Kechimalai Mosque, Beruwala. One of the oldest mosques in Sri Lanka. It is believed to be the site where the first Arabs landed in Sri Lanka.
Baggara belt
Bas-relief: Nemesis, Allāt and the dedicator
The holiest place in Islam, the Kaaba in Al-Haram Mosque, is located in Mecca, the Hejazi region of Saudi Arabia
A Greek Orthodox Church during a snow storm in Amman, Jordan
An Abbasid-era Arabic manuscript
Arabic calligraphy
Aladdin flying away with two people, from the Arabian Nights, c. 1900
A giraffe from the Kitāb al-Ḥayawān (Book of the Animals), an important scientific treatise by the 9th century Arab writer Al-Jahiz.
Illustration from Kitab al-Aghani (Book of Songs), by Abu al-Faraj al-Isfahani. The 14th-century historian Ibn Khaldun called the Book of Songs the register of the Arabs.
Self portrait of renowned Lebanese poet/writer Khalil Gibran
A large plate of Mezes in Petra, Jordan
Mosaic and arabesque on a wall of the Myrtle court in Alhambra, Granada.
Arabic miniature depicting Al-Harith from Maqamat of al-Hariri
The Mosque-Cathedral of Córdoba, built by Abd al Rahman I in 987
Bayad plays the "Oud to The Lady," from the Bayad & Riyad, Arabic tale
Umm Kulthum was an internationally famous Egyptian singer.
Al-Lat was the god of Arabs before Islam; It was found in Ta'if
Averroes, founder of the Averroism school of philosophy, was influential in the rise of secular thought in Western Europe.
Ibn Arabi, one of the most celebrated mystic-philosophers in Islamic history.
Hevelius's Selenographia, showing Alhazen [sic] representing reason, and Galileo representing the senses. Alhazen has been described as the "world's first true scientist".
Albategnius's Kitāb az-Zīj was one of the most influential books in medieval astronomy
The Tabula Rogeriana, drawn by al-Idrisi for Roger II of Sicily in 1154, is one of the most advanced ancient world maps. Modern consolidation, created from the 70 double-page spreads of the original atlas.
Henna tattoo in Morocco
The Qur'an is one of the most influential examples of Arabic literature

The Islamic Golden Age was inaugurated by the middle of the 8th century by the ascension of the Abbasid Caliphate and the transfer of the capital from Damascus to the newly founded city of Baghdad.

Page from the Sanaa manuscript. The "subtexts" revealed using UV light are very different from today's standard edition of the Quran. The German scholar of Quranic palaeography Gerd R. Puin affirms that these textual variants indicate an evolving text. A similar view has been expressed by the British historian of Near Eastern studies Lawrence Conrad regarding the early biographies of Muhammad; according to him, Islamic views on the birth date of Muhammad until the 8 century CE had a diversity of 85 years span.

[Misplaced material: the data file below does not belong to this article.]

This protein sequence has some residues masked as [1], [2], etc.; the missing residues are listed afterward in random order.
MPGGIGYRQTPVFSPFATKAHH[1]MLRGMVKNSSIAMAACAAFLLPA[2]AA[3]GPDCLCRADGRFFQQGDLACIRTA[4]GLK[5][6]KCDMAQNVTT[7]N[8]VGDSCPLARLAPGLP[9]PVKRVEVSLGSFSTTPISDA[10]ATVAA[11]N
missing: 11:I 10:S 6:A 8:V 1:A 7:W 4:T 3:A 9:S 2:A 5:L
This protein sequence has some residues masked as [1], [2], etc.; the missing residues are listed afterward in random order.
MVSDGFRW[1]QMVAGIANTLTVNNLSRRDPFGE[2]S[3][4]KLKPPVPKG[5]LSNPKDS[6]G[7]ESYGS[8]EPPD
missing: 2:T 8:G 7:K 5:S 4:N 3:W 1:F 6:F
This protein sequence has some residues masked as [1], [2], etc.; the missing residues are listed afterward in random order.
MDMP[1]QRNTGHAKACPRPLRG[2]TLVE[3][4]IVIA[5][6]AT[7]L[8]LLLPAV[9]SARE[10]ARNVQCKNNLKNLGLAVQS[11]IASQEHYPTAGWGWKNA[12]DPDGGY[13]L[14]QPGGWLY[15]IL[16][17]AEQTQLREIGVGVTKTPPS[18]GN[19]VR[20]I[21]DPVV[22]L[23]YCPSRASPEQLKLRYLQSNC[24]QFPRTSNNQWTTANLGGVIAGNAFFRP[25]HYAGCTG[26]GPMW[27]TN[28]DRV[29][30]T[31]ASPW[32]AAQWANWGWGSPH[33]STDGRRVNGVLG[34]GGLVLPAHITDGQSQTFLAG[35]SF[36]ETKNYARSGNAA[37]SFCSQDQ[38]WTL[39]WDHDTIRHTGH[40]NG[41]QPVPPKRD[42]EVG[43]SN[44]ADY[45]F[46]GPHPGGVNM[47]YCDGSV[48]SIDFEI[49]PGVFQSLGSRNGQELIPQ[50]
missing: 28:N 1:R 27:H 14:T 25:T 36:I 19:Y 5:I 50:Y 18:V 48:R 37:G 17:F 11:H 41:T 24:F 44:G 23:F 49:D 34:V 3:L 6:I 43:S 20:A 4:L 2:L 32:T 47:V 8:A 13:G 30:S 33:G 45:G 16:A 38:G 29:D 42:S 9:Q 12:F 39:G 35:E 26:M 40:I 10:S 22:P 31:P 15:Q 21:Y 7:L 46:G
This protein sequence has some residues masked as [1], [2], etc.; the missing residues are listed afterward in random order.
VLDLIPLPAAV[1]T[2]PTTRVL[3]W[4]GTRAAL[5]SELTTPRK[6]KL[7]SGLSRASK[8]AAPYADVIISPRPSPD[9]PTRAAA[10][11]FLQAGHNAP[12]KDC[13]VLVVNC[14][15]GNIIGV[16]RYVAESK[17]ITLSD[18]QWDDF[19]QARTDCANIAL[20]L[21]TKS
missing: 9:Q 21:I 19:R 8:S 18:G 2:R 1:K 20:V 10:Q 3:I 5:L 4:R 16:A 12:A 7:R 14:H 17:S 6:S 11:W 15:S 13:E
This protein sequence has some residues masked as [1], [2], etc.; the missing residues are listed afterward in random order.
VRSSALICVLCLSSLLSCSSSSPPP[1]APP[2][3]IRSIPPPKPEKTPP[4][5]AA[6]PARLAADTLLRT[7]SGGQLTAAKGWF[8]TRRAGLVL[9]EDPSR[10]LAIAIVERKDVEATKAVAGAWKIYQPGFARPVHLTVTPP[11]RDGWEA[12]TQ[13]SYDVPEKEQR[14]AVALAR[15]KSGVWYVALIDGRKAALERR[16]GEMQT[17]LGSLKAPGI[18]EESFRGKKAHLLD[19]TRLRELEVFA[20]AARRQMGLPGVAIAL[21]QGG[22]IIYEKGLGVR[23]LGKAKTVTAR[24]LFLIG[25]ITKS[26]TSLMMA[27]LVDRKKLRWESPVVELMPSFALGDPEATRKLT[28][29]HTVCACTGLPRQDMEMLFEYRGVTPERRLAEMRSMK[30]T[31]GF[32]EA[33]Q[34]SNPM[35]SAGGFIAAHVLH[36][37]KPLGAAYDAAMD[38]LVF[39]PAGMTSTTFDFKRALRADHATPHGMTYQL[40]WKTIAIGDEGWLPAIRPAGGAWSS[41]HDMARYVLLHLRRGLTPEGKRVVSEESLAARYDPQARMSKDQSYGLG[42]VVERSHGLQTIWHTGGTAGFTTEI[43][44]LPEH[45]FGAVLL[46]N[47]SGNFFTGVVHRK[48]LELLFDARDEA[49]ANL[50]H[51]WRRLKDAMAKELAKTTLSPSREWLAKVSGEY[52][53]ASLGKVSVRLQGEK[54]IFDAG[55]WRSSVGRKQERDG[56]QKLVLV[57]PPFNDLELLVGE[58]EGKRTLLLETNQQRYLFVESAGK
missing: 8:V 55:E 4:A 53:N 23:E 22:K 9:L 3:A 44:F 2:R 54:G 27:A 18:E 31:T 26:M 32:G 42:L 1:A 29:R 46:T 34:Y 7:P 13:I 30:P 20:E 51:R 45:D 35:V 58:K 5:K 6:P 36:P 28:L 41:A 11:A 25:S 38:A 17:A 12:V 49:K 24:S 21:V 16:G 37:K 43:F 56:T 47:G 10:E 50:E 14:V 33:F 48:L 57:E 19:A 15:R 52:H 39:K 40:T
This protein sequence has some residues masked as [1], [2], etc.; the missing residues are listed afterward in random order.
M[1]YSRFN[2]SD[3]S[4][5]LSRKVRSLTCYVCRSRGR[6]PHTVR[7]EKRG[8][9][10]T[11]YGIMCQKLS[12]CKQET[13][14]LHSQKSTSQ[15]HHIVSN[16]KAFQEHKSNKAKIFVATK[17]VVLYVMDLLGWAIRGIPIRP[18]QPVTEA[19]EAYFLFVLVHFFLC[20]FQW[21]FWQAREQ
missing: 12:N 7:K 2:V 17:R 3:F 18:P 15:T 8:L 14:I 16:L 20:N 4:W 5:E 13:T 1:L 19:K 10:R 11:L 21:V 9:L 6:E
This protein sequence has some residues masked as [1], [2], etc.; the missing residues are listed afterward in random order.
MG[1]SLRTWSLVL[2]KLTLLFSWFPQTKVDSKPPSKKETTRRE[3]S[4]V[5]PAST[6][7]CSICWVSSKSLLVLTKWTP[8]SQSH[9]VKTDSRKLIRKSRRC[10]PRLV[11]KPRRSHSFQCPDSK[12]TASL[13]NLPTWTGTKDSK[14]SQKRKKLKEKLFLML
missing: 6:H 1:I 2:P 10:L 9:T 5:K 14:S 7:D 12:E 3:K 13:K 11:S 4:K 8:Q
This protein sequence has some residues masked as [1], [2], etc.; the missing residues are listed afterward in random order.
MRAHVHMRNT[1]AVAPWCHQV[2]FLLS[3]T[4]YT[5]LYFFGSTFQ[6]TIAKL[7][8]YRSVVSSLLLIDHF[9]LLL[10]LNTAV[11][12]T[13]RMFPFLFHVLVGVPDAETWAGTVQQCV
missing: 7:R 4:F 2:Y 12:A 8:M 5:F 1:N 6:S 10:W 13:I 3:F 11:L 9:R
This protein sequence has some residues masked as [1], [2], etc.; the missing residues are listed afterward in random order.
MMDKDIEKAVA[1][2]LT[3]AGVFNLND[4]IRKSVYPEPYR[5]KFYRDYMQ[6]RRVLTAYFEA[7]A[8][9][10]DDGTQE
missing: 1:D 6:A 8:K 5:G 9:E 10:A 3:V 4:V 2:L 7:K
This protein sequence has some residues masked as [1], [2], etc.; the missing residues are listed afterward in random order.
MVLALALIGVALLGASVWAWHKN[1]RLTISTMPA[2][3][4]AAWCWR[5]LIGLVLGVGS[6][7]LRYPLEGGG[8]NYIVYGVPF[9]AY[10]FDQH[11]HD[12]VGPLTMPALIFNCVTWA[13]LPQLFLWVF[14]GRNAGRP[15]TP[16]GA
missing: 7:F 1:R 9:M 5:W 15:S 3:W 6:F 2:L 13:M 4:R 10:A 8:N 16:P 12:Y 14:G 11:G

History of Islam

6 links

The history of Islam concerns the political, social, economic, military, and cultural developments of the Islamic civilization.

The history of Islam concerns the political, social, economic, military, and cultural developments of the Islamic civilization.

Page from the Sanaa manuscript. The "subtexts" revealed using UV light are very different from today's standard edition of the Quran. The German scholar of Quranic palaeography Gerd R. Puin affirms that these textual variants indicate an evolving text. A similar view has been expressed by the British historian of Near Eastern studies Lawrence Conrad regarding the early biographies of Muhammad; according to him, Islamic views on the birth date of Muhammad until the 8 century CE had a diversity of 85 years span.
Arabia united under Muhammad (7th century CE)
Close-up of one leave showing chapter division and verse-end markings written in Hijazi script from the Birmingham Quran manuscript, dated between c. 568 and 645, held by the University of Birmingham.
Empire of the Rāshidūn Caliphate at its peak under the third rāshidūn caliph ʿUthmān (654 CE)
The rāshidūn caliphs used symbols of the Sassanid Empire (crescent-star, fire temple, depictions of the last Sasanian emperor Khosrow II) by adding the Arabic expression bismillāh on their coins, instead of designing new ones.
Coin of the Rāshidūn Caliphate (632–675 CE). Pseudo-Byzantine type with depictions of the Byzantine emperor Constans II holding the cross-tipped staff and globus cruciger.
Eastern territories of the Byzantine Empire invaded by the Arab Muslims during the Arab–Byzantine wars (650 CE)
Territories of the Umayyad Caliphate
The Mosque of Uqba (Great Mosque of Kairouan), founded by the Umayyad general Uqba Ibn Nafi in 670, is the oldest and most prestigious mosque in the Muslim West; its present form dates from the 9th century, Kairouan, Tunisia.
Umayyad army invades France after conquering the Iberian Peninsula
Abbasid caliphate
Gold dinar of Abbasid caliph Al-Mansur (r. 754–775) the founder of Baghdad, patron of art and science
An Arabic manuscript written under the second half of the Abbasid Era.
Regional powers born out of the fragmentation of the Abbasid caliphate
Minaret at the Great Mosque of Samarra.
Dirham of Al-Muttaqi
Fatimid Caliphate
Ayyubid empire
The Mongol ruler, Ghazan, depicted studying the Quran inside a tent. Illustration of Rashid-ad-Din, first quarter of the 14th century, Staatsbibliothek, Berlin.